In the wake of the terrorist attacks in Paris and Brussels, which all seem to be perpetrated by a single, or closely connected cells, and the subsequent travel alert issued by the U.S. State Department it is natural to be wary of traveling to Europe. However the differences between Western Europe and “Eastern Europe” are night and day. So much so that when considering your travels to Europe we believe it is a mistake to lump these two regions together as there is a clear division when it comes to travel risks. The countries of Central & Eastern Europe are among the safest in the world. In fact according to the World Peace Index, all 20 countries we cover rank higher for peacefulness than the USA (even Kosovo, which we arrange day trips to from neighboring Macedonia, is safer than the USA) and on the Terrorism Index, comparing the impact of terrorism, every single one of them ranks below the USA. To put it simply, you’re safer there than you are at home.
Could something like Paris happen in Eastern Europe?
The countries we cover simply don’t have immigrant Muslim populations, countries like Croatia, Slovenia, Czech Republic, Hungary, Poland, Romania, and the Baltic States are all very homogeneous. These are countries haven’t been attractive destinations for immigration, even since joining the EU and actually have taken a strong stance against immigration during the recent refugee crisis. Hungary have taken the strongest stance against migrants, passing laws and building fences, which has upset left-leaning politicians but certainly makes passage difficult for migrants. Aside from lacking the cover and source of potential terrorists that a local Muslim population provides, the cities of Central & Eastern Europe aren’t high-profile places like London, Paris or Brussels nor do these countries have a history of ‘meddling in Middle-Eastern affairs’ so are not interesting as terror targets. ‘Security through obscurity’ comes into play here. That’s not to say that destinations in Western Europe are inherently dangerous or any less safe than they were before the Paris or Brussels attacks but if you’re allowing yourself to be scared by this situation then any risk factors are even less present in Central and Eastern Europe.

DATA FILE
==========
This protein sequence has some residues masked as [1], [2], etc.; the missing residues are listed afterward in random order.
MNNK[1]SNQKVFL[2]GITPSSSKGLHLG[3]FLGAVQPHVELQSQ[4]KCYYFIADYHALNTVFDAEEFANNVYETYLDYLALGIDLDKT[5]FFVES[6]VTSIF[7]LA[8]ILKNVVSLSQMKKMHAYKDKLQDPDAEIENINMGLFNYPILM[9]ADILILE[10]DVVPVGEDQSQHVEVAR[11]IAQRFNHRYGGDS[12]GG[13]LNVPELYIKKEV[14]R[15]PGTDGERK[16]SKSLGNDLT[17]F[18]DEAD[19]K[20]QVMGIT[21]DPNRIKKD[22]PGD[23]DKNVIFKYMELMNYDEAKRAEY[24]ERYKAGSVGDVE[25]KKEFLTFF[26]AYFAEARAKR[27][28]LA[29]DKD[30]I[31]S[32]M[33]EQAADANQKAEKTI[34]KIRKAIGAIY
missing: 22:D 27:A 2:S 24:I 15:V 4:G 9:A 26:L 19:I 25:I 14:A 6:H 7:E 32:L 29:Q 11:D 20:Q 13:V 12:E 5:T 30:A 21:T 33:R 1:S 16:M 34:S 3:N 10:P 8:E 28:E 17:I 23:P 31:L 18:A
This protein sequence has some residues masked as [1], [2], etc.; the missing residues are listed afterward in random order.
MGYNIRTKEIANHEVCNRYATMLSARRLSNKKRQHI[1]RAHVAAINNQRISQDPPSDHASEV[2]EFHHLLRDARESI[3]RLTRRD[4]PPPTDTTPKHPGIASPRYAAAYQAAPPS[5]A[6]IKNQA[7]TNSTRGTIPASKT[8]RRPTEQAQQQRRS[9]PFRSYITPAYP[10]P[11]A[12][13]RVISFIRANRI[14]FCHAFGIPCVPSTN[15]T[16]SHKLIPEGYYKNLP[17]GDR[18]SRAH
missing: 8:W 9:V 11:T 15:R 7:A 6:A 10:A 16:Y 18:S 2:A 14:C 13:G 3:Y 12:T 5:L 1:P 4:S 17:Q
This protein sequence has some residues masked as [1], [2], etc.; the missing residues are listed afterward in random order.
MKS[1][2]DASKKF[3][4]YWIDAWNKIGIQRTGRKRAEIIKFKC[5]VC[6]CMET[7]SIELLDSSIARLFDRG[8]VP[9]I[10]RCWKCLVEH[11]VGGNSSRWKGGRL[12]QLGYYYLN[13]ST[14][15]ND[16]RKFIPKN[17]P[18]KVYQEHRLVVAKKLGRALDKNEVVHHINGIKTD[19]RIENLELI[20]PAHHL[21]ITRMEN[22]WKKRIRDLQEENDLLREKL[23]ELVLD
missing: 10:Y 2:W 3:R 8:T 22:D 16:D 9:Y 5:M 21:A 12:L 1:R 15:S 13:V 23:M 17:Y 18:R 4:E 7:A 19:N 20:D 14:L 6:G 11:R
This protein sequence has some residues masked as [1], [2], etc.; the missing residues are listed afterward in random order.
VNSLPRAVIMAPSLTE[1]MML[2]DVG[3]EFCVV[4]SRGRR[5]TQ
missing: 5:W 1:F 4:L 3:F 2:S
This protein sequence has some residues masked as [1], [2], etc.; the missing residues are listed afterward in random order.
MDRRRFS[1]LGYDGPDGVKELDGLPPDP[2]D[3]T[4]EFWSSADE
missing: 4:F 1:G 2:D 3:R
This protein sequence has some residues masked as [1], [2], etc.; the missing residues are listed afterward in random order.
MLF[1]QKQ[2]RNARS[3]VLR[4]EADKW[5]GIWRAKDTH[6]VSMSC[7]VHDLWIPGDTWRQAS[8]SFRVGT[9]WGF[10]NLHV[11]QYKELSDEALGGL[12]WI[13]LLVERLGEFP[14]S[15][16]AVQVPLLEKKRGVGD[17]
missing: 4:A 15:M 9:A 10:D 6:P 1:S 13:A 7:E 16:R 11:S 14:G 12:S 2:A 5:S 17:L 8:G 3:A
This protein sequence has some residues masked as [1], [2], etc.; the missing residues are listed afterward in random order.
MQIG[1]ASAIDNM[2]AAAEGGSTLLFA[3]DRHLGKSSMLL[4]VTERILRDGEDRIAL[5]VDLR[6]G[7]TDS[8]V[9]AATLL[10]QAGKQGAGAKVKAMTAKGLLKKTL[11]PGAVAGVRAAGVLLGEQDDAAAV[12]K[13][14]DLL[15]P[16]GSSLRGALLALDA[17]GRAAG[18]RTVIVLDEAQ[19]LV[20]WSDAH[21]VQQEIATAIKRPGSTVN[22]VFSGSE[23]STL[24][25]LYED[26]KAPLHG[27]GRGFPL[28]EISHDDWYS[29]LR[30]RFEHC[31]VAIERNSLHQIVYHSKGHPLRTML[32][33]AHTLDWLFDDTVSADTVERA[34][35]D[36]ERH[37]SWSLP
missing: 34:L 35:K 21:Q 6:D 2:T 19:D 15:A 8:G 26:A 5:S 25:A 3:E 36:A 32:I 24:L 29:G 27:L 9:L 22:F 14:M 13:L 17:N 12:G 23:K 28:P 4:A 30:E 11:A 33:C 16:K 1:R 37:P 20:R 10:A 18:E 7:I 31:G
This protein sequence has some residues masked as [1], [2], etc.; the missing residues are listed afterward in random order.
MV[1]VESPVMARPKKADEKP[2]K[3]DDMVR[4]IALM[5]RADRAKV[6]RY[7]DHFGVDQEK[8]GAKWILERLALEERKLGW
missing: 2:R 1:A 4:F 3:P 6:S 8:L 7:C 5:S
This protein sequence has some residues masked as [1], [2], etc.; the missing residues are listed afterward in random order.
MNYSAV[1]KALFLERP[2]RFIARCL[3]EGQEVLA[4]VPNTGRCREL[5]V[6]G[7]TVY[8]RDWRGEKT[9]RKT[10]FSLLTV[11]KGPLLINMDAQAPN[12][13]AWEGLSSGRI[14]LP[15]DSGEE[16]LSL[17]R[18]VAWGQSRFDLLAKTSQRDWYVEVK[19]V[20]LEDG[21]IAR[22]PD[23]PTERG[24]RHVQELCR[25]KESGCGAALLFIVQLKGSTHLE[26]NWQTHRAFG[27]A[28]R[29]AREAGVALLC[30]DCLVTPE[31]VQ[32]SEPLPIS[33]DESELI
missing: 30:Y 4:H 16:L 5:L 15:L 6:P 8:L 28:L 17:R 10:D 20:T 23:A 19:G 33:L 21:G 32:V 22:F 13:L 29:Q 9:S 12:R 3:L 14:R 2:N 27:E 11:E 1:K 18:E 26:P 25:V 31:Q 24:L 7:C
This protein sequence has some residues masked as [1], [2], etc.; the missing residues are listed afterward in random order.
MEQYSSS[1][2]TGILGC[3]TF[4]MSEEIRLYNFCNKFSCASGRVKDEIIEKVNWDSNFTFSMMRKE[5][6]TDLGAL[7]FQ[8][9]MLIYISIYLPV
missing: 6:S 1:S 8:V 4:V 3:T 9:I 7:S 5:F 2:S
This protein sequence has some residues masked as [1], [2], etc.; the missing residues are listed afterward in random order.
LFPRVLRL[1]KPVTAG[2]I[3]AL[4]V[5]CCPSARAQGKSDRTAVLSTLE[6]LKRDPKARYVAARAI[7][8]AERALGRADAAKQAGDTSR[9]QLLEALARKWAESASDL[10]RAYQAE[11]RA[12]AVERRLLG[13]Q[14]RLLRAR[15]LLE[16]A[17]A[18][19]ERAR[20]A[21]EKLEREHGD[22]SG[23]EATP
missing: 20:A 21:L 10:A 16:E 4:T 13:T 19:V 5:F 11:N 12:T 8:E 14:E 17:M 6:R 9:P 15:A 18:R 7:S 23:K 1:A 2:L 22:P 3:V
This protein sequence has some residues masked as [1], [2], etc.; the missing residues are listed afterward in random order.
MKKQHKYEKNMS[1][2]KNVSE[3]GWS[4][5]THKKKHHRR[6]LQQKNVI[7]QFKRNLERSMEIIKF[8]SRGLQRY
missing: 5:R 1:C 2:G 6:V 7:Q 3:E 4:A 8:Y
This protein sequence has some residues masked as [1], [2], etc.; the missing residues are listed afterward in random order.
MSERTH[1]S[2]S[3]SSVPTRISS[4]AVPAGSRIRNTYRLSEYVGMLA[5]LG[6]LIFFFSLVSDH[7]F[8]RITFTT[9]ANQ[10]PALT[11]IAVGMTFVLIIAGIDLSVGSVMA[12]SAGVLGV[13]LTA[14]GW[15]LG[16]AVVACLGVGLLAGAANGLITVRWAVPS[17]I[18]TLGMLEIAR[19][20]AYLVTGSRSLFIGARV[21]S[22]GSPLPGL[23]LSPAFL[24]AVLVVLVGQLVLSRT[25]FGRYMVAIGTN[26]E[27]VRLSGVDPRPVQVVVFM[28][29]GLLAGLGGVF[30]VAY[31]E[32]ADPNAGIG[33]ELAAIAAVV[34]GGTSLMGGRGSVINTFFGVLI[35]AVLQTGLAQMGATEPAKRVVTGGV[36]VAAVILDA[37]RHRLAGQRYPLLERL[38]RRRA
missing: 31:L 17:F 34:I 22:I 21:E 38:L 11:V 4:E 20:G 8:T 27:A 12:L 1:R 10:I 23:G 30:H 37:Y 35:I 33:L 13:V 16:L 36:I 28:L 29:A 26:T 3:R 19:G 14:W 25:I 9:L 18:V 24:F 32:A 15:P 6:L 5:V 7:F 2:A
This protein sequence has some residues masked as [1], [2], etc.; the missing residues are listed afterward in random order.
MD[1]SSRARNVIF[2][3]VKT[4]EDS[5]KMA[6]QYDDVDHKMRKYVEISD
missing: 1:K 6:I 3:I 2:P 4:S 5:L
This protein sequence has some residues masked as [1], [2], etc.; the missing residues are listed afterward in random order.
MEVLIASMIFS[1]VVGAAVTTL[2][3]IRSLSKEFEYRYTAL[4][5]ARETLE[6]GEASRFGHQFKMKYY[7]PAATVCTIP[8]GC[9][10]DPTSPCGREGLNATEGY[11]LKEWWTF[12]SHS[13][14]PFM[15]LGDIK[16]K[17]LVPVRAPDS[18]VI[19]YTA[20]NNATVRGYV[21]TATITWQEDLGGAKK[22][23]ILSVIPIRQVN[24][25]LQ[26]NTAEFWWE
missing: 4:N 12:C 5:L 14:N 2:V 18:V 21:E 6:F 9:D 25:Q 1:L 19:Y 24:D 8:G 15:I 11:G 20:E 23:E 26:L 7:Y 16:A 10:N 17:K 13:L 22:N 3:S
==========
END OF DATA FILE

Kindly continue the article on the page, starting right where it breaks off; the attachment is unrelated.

Should I put off my travel plans anyway?
Acts of terrorism are designed to make people afraid in places they used to feel safe. The result of terror attacks is a heightened level of alert, paranoia and fear. If we allow this to alter our travel plans then in some small way the terrorists have succeeded in their aims. If you were considering traveling to Central & Eastern Europe the events of Paris shouldn’t have any bearing on your travel plans. There are no specific warnings issued by the US State Dept for any of the countries we cover. If you’d prefer to wait-and-see approach then we can plan to contact you shortly after New Years to check in with you.
What do other people say?
Travel industry veterans Wendy Perrin and Rick Steves have spoken out on the subject, Rick imploring his readers “Don’t be terrorized” and Wendy telling hers that having a bath is a riskier undertaking than travel back in November after the Paris attacks and more recently sharing the 7 Keys to Traveling Despite Terror Attacks but in our opinion globetrotting travel blogger Kate McCulley says it best in this Facebook post from November.